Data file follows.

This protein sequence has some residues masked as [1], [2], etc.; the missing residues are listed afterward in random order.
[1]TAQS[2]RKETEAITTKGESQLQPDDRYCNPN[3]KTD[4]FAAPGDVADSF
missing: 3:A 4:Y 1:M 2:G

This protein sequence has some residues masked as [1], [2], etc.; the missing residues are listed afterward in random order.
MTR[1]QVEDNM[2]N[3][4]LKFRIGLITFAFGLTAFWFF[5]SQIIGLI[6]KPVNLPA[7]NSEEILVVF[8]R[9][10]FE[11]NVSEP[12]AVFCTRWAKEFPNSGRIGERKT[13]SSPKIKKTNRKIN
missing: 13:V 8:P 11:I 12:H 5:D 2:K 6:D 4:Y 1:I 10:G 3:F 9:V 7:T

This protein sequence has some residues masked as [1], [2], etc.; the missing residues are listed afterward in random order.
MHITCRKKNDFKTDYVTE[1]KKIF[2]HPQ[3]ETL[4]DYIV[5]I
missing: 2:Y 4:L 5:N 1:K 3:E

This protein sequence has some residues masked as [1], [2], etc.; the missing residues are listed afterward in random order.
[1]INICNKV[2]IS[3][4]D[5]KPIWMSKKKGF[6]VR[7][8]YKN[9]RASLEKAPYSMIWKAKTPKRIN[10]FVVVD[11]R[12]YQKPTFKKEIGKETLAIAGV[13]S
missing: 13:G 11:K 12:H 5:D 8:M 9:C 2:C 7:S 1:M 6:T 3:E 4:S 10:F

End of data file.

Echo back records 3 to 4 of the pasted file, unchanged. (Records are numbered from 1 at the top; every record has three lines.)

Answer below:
This protein sequence has some residues masked as [1], [2], etc.; the missing residues are listed afterward in random order.
MHITCRKKNDFKTDYVTE[1]KKIF[2]HPQ[3]ETL[4]DYIV[5]I
missing: 2:Y 4:L 5:N 1:K 3:E

This protein sequence has some residues masked as [1], [2], etc.; the missing residues are listed afterward in random order.
[1]INICNKV[2]IS[3][4]D[5]KPIWMSKKKGF[6]VR[7][8]YKN[9]RASLEKAPYSMIWKAKTPKRIN[10]FVVVD[11]R[12]YQKPTFKKEIGKETLAIAGV[13]S
missing: 13:G 11:K 12:H 5:D 8:M 9:C 2:C 7:S 1:M 6:T 3:E 4:S 10:F